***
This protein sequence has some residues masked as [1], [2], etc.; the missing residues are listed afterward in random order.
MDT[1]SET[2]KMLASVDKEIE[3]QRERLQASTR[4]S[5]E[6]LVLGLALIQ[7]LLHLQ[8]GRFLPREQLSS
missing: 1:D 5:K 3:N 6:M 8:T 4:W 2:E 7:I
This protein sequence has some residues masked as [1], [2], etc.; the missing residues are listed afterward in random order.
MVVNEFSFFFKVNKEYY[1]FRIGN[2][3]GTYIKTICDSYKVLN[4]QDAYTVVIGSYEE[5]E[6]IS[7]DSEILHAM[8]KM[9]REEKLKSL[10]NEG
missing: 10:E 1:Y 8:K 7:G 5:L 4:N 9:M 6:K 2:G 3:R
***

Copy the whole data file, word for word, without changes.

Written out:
This protein sequence has some residues masked as [1], [2], etc.; the missing residues are listed afterward in random order.
MDT[1]SET[2]KMLASVDKEIE[3]QRERLQASTR[4]S[5]E[6]LVLGLALIQ[7]LLHLQ[8]GRFLPREQLSS
missing: 1:D 5:K 3:N 6:M 8:T 4:W 2:E 7:I
This protein sequence has some residues masked as [1], [2], etc.; the missing residues are listed afterward in random order.
MVVNEFSFFFKVNKEYY[1]FRIGN[2][3]GTYIKTICDSYKVLN[4]QDAYTVVIGSYEE[5]E[6]IS[7]DSEILHAM[8]KM[9]REEKLKSL[10]NEG
missing: 10:E 1:Y 8:K 7:G 5:L 4:N 9:M 6:K 2:G 3:R